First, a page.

On the street
I don’t think so. In grocery stores there are people getting those beverages and there are also kids. I think the way it is now is good.
Topeka A new coalition that includes chains such as Walmart, Hy-Vee and QuikTrip is pushing to change Kansas laws regulating where beer and hard liquor are sold in the state, but opponents are already gearing up to fight the effort.
Supporters of the proposed changes, called Coalition for Jobs and Consumer Choice, on Tuesday contended that a bill in the Kansas Senate that would allow grocery and convenience stores to sell full-strength alcoholic beverages would generate more than 12,000 new jobs, as well as $216 million in wages and $72 million in new taxes per year.
But an association of liquor stores immediately challenged those claims, saying the numbers are exaggerated and the bill's main goal is to move lucrative liquor sales from small businesses to the large chains.
Currently, grocery stores, convenience stores and gas stations in Kansas are allowed to sell only wine coolers and cereal-malt beverages, sometimes called "weak" or "3.2" beer and wine coolers. The bill introduced Tuesday would allow those stores to sell liquor and full-strength beer and wine. It also would allow liquor stores, which are limited to selling only alcoholic beverages, to begin selling other products such as food, gas or other items.
The state currently has 766 liquor stores, said Tom Gorneman, director of the state's Alcoholic Beverage Control Department.
Art Hall, director of the Center for Applied Economics at The University of Kansas, said a study he conducted for the coalition found that about 341 liquor stores would go out of business, and 1,154 jobs would be lost if other retailers could sell full-strength alcoholic beverages, The Wichita Eagle reported.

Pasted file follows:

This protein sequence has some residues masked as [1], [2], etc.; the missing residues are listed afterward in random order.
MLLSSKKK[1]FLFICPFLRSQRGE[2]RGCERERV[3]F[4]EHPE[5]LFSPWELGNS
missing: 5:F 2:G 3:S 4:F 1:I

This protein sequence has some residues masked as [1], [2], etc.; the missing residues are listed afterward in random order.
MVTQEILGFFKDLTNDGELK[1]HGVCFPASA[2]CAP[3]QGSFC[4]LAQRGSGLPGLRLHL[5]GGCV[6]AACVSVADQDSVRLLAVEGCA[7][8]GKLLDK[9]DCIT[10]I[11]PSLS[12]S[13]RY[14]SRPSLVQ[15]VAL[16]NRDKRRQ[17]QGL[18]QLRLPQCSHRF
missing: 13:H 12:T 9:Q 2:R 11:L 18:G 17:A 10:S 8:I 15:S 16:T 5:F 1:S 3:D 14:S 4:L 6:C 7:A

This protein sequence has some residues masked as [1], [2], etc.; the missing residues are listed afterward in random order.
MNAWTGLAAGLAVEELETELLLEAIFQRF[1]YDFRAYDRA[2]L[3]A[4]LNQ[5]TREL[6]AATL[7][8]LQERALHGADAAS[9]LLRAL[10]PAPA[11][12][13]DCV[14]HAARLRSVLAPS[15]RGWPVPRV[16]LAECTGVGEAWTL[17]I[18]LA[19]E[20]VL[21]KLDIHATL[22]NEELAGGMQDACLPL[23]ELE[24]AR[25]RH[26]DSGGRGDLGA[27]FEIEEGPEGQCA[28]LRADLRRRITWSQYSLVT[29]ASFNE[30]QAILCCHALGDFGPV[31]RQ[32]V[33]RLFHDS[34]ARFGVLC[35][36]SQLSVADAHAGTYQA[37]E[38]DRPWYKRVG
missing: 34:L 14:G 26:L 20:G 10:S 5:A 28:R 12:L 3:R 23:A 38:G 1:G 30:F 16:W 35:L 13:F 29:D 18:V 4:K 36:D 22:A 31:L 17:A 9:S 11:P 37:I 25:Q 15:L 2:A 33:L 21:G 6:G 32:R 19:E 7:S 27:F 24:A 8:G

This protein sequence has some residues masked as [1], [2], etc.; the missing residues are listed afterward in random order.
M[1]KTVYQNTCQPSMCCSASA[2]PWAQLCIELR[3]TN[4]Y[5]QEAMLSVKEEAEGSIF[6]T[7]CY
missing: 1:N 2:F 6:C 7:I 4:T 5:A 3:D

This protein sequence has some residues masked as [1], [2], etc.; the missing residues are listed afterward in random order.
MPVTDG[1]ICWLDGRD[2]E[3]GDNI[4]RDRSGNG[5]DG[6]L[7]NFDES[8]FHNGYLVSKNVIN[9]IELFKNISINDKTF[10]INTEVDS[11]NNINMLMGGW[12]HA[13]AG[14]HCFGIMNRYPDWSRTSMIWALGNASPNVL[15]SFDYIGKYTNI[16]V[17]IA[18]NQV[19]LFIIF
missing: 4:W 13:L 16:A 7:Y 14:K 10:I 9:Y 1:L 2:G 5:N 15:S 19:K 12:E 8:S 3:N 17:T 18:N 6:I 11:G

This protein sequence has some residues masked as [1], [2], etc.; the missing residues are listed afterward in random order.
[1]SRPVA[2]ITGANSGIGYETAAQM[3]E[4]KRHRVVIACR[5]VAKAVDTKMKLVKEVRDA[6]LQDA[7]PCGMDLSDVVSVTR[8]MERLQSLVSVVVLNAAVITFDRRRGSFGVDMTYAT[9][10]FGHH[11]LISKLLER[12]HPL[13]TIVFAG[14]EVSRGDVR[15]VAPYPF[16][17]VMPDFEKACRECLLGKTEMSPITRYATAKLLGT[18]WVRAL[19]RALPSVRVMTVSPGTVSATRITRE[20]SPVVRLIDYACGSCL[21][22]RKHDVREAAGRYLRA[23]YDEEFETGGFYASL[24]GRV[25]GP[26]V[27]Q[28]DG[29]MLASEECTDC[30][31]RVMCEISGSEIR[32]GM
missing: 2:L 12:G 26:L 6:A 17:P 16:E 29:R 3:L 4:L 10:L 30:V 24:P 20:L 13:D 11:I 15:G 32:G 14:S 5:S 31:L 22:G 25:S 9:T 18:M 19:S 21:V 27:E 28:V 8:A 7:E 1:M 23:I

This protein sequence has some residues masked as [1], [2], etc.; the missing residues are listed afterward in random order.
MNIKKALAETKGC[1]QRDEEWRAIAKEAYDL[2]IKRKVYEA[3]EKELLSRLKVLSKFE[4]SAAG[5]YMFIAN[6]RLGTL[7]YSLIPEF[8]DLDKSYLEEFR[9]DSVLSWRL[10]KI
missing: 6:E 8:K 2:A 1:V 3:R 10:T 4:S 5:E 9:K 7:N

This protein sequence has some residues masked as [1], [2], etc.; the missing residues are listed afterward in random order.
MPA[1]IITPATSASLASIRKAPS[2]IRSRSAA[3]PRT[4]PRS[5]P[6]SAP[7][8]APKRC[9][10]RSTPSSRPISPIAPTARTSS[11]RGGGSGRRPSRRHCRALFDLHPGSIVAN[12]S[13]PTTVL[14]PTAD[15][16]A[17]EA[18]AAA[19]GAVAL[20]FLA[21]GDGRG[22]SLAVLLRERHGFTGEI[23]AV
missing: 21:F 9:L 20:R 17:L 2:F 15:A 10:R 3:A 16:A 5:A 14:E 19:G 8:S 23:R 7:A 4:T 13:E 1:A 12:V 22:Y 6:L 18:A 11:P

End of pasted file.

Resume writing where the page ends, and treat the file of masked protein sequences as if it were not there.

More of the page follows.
But he said those losses would be more than offset because the state would likely add 116 grocery stores, with 3,987 jobs. And another 449 new convenience stores would employee 9,349 people.
Spencer Duncan, representing the liquor-store alliance called Keep Kansans in Business, predicted that the bill would be rejected by the Legislature, which has turned back similar attempts on the past.
"Those who want to change Kansas liquor laws are primarily out-of-state entities focused on profit, not the Kansas economy or the safety of its citizens and its communities," said Duncan, who contended that pawn shops, adult gift stores and smoke shops would be able to sell wine, beer and spirits under the bill.
"This is not a tweak in the system," Duncan told The Topeka Capital-Journal. "This is a reckless and seismic shift in how Kansas views and handles retail alcohol sales."
The bill would freeze the number of liquor licenses allowed in the state for three years to allow liquor stores to adjust to the new competition. Grocery or convenience store operators who want to get in the business during those three years would most likely have to buy a license from a current store operator in the same county.
The Senate Federal and State Affairs Committee will conduct hearings on the bill Monday and Tuesday at the Capitol.